• Curing at room temperature or at a moderately high temperature in
Advantages of Hand Layup and Sprayup
• Tooling cost is low.
• Semiskilled workers are easily trained.
• Design Flexibility.
• Molded-in inserts and structural changes are possible.
• Sandwich constructions are possible.
• Large and Complex items can be produced.
• Minimum equipment investment is necessary.
• The startup lead time and the cost are minimal.
Disadvantages of Hand Layup and Sprayup
• Labor Intensive.
• Low volume process.
• Longer curing times.
• Production uniformity is difficult.
• Waste factor is high.
۰ Prepreg is the composite
industry’s term for continuous
fiber reinforcement .Pre-
impregnated with a polymer
resin that is only partially
۰ Prepreg is delivered in tape
form to the manufacturer who
then molds and fully cures the
product without having to add
۰ This is the composite form
most widely used for structural
۰ Manufacturing begins by
collimating a series of
۰ Tows are then
sandwiched and pressed
between sheets of release
and carrier paper using
۰ The release paper sheet
has been coated with a
thin film of heated resin
solution to provide for its
thorough impregnation of
۰The final prepreg product is a thin tape consisting of continuous and aligned fibers
embedded in a partially cured resin.
۰ Prepared for packaging by winding onto a cardboard core.
۰ Typical tape thicknesses range between 0.08 and 0.25 mm
۰ Tape widths range between 25 and 1525 mm.
۰ Resin content lies between about 35 and 45 vol%
۰ The prepreg is stored at 0°C (32 °F) or lower because matrix
undergoes curing reactions at room temperature. Also the time in
use at room temperature must be minimized. Life time is about 6
months if properly handled.
۰ Both thermoplastic and thermosetting resins are utilized: carbon,
glass, and aramid fibers are the common reinforcements.
۰ Actual fabrication begins with the lay-up. Normally a number of
plies are laid up to provide the desired thickness.
۰ The layup can be by hand or automated.
۰ Easily obtained with epoxies.
Filament Winding method involves a continuous filament of
reinforcing material wound onto a rotating mandrel in layers at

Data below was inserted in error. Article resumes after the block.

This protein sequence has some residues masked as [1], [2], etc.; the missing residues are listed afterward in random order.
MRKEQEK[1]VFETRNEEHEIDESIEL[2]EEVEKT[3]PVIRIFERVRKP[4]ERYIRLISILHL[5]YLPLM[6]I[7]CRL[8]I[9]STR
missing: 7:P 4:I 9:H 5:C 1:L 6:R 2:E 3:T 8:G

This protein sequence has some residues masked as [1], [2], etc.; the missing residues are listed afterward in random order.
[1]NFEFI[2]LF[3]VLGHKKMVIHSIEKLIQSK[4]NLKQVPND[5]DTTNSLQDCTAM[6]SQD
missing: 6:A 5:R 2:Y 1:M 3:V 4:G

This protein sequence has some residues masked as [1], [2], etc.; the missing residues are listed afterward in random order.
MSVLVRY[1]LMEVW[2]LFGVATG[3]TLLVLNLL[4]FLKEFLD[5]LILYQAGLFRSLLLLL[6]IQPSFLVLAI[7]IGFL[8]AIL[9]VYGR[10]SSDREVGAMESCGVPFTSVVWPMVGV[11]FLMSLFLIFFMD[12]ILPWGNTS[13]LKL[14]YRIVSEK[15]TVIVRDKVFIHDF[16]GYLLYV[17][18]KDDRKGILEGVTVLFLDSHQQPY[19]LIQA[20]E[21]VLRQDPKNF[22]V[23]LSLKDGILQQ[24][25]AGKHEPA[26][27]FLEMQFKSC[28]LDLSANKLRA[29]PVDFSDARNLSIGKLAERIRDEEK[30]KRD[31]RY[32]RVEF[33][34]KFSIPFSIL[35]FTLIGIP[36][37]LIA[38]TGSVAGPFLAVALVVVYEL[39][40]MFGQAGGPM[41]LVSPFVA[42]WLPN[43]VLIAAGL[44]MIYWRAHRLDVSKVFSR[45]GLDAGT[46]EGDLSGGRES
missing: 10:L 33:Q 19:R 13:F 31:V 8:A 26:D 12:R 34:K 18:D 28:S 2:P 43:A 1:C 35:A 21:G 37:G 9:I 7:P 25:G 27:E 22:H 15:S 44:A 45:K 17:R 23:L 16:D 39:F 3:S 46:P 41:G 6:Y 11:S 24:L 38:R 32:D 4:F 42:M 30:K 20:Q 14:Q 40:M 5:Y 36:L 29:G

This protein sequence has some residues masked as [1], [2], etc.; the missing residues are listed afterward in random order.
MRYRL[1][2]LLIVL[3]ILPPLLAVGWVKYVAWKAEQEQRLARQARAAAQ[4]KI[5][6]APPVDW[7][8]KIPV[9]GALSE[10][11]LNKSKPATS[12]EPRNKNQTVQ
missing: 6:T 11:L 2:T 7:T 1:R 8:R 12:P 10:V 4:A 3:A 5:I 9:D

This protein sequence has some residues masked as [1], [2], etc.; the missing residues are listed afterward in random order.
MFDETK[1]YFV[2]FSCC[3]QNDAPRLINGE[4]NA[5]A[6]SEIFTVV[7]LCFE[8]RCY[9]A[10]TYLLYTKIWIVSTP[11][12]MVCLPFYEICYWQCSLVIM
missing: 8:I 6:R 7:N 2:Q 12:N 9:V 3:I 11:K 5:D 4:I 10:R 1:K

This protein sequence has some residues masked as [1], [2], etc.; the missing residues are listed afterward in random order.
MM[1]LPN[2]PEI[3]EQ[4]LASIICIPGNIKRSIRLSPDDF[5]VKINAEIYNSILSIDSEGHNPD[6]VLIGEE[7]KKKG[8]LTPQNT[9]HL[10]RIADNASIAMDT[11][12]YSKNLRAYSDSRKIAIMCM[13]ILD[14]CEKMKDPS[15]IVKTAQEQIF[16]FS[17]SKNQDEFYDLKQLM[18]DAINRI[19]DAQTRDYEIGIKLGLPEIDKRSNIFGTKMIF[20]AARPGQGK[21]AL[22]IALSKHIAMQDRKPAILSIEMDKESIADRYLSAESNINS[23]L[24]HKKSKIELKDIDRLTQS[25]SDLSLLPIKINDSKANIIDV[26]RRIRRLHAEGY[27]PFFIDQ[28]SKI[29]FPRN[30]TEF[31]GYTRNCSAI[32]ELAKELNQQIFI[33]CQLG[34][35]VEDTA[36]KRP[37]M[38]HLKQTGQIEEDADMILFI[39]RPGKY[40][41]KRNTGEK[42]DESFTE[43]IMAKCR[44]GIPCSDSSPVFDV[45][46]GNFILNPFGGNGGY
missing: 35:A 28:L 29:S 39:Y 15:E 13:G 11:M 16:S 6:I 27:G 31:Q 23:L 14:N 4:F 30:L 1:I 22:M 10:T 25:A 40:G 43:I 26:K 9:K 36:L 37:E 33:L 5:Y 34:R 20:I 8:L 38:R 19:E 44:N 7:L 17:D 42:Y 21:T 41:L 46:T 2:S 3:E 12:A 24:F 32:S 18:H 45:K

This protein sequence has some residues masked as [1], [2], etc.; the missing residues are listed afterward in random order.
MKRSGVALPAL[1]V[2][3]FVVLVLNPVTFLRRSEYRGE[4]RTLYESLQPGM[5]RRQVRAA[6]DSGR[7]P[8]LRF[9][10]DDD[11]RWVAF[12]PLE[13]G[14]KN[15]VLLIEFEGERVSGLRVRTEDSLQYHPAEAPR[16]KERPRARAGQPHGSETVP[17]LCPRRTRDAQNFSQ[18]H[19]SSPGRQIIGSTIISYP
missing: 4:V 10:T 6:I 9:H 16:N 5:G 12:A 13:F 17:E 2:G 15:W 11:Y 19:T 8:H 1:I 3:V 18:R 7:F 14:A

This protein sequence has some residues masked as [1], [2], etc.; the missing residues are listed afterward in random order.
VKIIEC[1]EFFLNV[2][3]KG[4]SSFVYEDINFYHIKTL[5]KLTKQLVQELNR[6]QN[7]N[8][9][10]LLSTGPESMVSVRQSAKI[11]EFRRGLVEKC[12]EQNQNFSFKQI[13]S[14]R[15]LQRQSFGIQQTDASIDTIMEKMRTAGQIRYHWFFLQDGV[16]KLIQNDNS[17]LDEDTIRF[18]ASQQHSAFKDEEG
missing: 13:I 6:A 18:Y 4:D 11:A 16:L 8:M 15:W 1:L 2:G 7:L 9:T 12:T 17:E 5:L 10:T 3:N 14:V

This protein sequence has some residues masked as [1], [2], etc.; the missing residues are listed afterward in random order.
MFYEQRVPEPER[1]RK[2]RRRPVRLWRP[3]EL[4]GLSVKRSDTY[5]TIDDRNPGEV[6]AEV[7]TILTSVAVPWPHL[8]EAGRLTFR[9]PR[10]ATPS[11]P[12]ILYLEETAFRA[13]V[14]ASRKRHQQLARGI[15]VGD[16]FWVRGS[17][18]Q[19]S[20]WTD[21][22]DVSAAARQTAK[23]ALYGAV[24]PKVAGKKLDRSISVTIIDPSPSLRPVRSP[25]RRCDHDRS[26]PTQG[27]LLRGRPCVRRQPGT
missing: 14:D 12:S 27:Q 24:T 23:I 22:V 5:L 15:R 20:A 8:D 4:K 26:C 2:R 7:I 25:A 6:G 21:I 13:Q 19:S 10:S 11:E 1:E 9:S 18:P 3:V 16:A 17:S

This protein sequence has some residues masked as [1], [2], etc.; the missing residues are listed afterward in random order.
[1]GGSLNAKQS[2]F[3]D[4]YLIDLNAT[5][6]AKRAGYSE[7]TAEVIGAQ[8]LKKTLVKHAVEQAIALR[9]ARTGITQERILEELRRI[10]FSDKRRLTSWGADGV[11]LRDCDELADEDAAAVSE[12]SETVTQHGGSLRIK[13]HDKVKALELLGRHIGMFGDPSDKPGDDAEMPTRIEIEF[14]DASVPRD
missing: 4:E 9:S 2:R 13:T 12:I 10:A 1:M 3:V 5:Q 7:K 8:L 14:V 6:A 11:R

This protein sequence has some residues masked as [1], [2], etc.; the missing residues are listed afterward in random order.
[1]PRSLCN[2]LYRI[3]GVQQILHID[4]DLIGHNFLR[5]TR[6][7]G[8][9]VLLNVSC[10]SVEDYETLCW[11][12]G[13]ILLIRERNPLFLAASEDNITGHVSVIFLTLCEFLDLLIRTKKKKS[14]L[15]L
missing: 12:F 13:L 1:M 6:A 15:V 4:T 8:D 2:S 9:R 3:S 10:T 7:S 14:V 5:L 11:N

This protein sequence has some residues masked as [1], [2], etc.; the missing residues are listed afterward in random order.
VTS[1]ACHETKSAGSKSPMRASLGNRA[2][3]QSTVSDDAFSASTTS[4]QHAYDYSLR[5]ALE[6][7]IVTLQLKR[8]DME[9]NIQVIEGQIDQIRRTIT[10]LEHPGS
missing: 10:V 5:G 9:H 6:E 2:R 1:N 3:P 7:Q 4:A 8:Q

different layers. If a liquid thermosetting resin is applied on the
filament prior to winding the, process is called Wet Filament
Winding. If the resin is sprayed onto the mandrel with wound
filament, the process is called Dry Filament Winding.
Besides conventional curing of molded parts at room temperature,
Autoclave curing may be used.
• Filament Winding Process
– For Round or Cylindrical parts
– A tape of resin impregnated fibers
is wrapped over a rotating mandrel
to form a part.
– These windings can be helical or
– There are also processes that use
dry fibres with resin application
later, or prepregs are used.
– Parts vary in size from 1" to 20’
– Winding direction
• Hoop/helical layers
• Layers of different material
– High strengths are possible due to
winding designs in various direction
– Winding speeds are typically 100
m/min and typical winding tensions
are 0.1 to 0.5 kg.
Copyright Joseph Greene 2001 52
– To remove the mandrel, the ends of the parts are cut off when appropriate, or a collapsible
mandrel (e.g., low melt temperature alloys ) is used.
– Curing in done in an Autoclave for thermoset resins (polyester, epoxy, phenolic, silicone)
and some thermoplastics (PEEK)
– Fibers are E-glass, S-glass, carbon fiber and aramids (toughness and lightweight) .
– Inflatable mandrels can also be used to produce parts that are designed for high pressure
applications, or parts that need a liner, and they can be easily removed.
– Good for wide variety of part sizes
– Parts can be made with strength in several different directions
– Very low scrap rate
– Non-cyclindrical parts can be formed after winding
– Flexible mandrels can be left in as tank liners
– Reinforcement panels, and fittings can be inserted during winding
– Due to high hoop stress, parts with high pressure ratings can be made
– Viscosity and pot life of resin must be carefully chosen
– NC programming can be difficult
– Some shapes can't be made with filament winding
– Factors such as filament tension must be controlled
Filament winding - applications
• pressure vessels, storage tanks and pipes
• rocket motors, launch tubes
– Light Anti-armour Weapon (LAW)
• Hunting Engineering made a nesting pair in 4 minutes
with ~20 mandrels circulated through the machine
and a continuous curing oven.
• drive shafts
• Entec “the world’s largest five-axis filament winding machine” for wind
– length 45.7 m, diameter 8.2 m, weight > 36 tonnes.
FILAMENT WINDING CHARACTERISTICS
۰The cost is about half that of tape laying
۰Productivity is high (50 kg/h).
۰Applications include: fabrication of composite pipes, tanks, and pressure
vessels. Carbon fiber reinforced rocket motor cases used for
Space Shuttle and other rockets are made this way.
Filament winding - winding patterns
• hoop (90º) - girth or circumferential
– angle is normally just below 90°
– each complete rotation of the
mandrel shifts the fibre band to
lie alongside the previous band.
– complete fibre coverage without
the band having to lie adjacent
to that previously laid.
– domed ends or spherical
– fibres constrained by bosses on
each pole of the component.
• axial (0º)